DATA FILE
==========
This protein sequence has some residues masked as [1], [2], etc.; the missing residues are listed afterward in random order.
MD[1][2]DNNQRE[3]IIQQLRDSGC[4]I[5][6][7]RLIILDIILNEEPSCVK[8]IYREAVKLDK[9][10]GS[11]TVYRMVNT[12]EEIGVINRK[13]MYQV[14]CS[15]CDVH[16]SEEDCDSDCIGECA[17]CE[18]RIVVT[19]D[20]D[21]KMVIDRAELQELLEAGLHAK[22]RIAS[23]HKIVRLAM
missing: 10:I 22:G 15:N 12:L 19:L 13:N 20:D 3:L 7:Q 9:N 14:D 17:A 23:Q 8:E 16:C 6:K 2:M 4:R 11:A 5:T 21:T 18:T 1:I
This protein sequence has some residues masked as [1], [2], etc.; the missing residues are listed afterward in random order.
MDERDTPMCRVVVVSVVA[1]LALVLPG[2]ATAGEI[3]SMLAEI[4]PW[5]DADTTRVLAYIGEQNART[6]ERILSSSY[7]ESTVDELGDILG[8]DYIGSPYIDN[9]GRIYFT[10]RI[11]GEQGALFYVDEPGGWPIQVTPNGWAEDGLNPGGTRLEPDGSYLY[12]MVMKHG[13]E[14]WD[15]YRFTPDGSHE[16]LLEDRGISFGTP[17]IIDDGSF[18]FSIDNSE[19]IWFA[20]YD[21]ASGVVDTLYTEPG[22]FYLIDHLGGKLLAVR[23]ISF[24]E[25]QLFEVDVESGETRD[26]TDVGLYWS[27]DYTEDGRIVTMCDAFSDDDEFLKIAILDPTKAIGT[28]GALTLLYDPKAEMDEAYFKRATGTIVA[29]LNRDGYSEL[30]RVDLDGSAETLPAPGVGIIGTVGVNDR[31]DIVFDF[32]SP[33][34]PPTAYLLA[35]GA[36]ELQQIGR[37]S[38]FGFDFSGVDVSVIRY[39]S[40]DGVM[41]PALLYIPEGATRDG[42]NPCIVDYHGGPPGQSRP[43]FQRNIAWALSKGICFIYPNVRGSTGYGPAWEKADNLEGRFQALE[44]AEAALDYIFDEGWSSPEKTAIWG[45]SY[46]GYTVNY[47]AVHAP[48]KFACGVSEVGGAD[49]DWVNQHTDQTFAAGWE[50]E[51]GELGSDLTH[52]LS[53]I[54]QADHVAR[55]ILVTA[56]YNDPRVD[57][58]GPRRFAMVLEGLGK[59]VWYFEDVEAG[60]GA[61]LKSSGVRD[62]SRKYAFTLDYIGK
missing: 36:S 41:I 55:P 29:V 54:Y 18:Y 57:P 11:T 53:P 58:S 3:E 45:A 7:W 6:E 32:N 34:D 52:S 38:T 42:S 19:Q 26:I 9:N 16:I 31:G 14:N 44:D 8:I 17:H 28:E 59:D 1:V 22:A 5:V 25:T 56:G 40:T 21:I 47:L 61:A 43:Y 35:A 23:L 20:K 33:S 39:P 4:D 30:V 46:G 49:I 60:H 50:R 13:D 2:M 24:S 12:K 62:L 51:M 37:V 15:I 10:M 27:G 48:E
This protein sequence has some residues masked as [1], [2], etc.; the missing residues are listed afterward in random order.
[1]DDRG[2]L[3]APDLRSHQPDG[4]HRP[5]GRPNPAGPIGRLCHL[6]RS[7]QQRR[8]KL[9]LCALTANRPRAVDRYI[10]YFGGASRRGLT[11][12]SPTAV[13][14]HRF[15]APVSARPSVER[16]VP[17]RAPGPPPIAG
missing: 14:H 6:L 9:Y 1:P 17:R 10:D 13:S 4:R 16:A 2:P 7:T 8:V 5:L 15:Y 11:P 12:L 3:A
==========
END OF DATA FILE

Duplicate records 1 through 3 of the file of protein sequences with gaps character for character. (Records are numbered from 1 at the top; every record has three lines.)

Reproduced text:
This protein sequence has some residues masked as [1], [2], etc.; the missing residues are listed afterward in random order.
MD[1][2]DNNQRE[3]IIQQLRDSGC[4]I[5][6][7]RLIILDIILNEEPSCVK[8]IYREAVKLDK[9][10]GS[11]TVYRMVNT[12]EEIGVINRK[13]MYQV[14]CS[15]CDVH[16]SEEDCDSDCIGECA[17]CE[18]RIVVT[19]D[20]D[21]KMVIDRAELQELLEAGLHAK[22]RIAS[23]HKIVRLAM
missing: 10:I 22:G 15:N 12:L 19:L 13:N 20:D 3:L 7:Q 9:N 14:D 17:A 23:Q 8:E 16:C 6:K 2:M 4:R 11:A 5:T 21:T 18:T 1:I
This protein sequence has some residues masked as [1], [2], etc.; the missing residues are listed afterward in random order.
MDERDTPMCRVVVVSVVA[1]LALVLPG[2]ATAGEI[3]SMLAEI[4]PW[5]DADTTRVLAYIGEQNART[6]ERILSSSY[7]ESTVDELGDILG[8]DYIGSPYIDN[9]GRIYFT[10]RI[11]GEQGALFYVDEPGGWPIQVTPNGWAEDGLNPGGTRLEPDGSYLY[12]MVMKHG[13]E[14]WD[15]YRFTPDGSHE[16]LLEDRGISFGTP[17]IIDDGSF[18]FSIDNSE[19]IWFA[20]YD[21]ASGVVDTLYTEPG[22]FYLIDHLGGKLLAVR[23]ISF[24]E[25]QLFEVDVESGETRD[26]TDVGLYWS[27]DYTEDGRIVTMCDAFSDDDEFLKIAILDPTKAIGT[28]GALTLLYDPKAEMDEAYFKRATGTIVA[29]LNRDGYSEL[30]RVDLDGSAETLPAPGVGIIGTVGVNDR[31]DIVFDF[32]SP[33][34]PPTAYLLA[35]GA[36]ELQQIGR[37]S[38]FGFDFSGVDVSVIRY[39]S[40]DGVM[41]PALLYIPEGATRDG[42]NPCIVDYHGGPPGQSRP[43]FQRNIAWALSKGICFIYPNVRGSTGYGPAWEKADNLEGRFQALE[44]AEAALDYIFDEGWSSPEKTAIWG[45]SY[46]GYTVNY[47]AVHAP[48]KFACGVSEVGGAD[49]DWVNQHTDQTFAAGWE[50]E[51]GELGSDLTH[52]LS[53]I[54]QADHVAR[55]ILVTA[56]YNDPRVD[57][58]GPRRFAMVLEGLGK[59]VWYFEDVEAG[60]GA[61]LKSSGVRD[62]SRKYAFTLDYIGK
missing: 36:S 41:I 55:P 29:V 54:Y 18:Y 57:P 11:T 53:P 58:S 3:E 45:A 7:W 6:E 32:N 34:D 52:S 38:T 42:S 19:Q 26:I 9:N 16:I 31:G 14:N 44:D 8:I 17:H 28:E 59:D 1:V 22:A 5:V 25:T 56:G 40:T 21:I 47:L 61:A 43:Y 35:A 23:L 20:K 33:S 39:P 4:D 30:V 46:G 49:I 60:H 50:R 13:D 2:M 24:S 12:K 62:L 51:M 37:V 15:I 10:M 27:G 48:E
This protein sequence has some residues masked as [1], [2], etc.; the missing residues are listed afterward in random order.
[1]DDRG[2]L[3]APDLRSHQPDG[4]HRP[5]GRPNPAGPIGRLCHL[6]RS[7]QQRR[8]KL[9]LCALTANRPRAVDRYI[10]YFGGASRRGLT[11][12]SPTAV[13][14]HRF[15]APVSARPSVER[16]VP[17]RAPGPPPIAG
missing: 14:H 6:L 9:Y 1:P 17:R 10:D 13:S 4:R 16:A 2:P 7:T 8:V 5:L 15:Y 11:P 12:L 3:A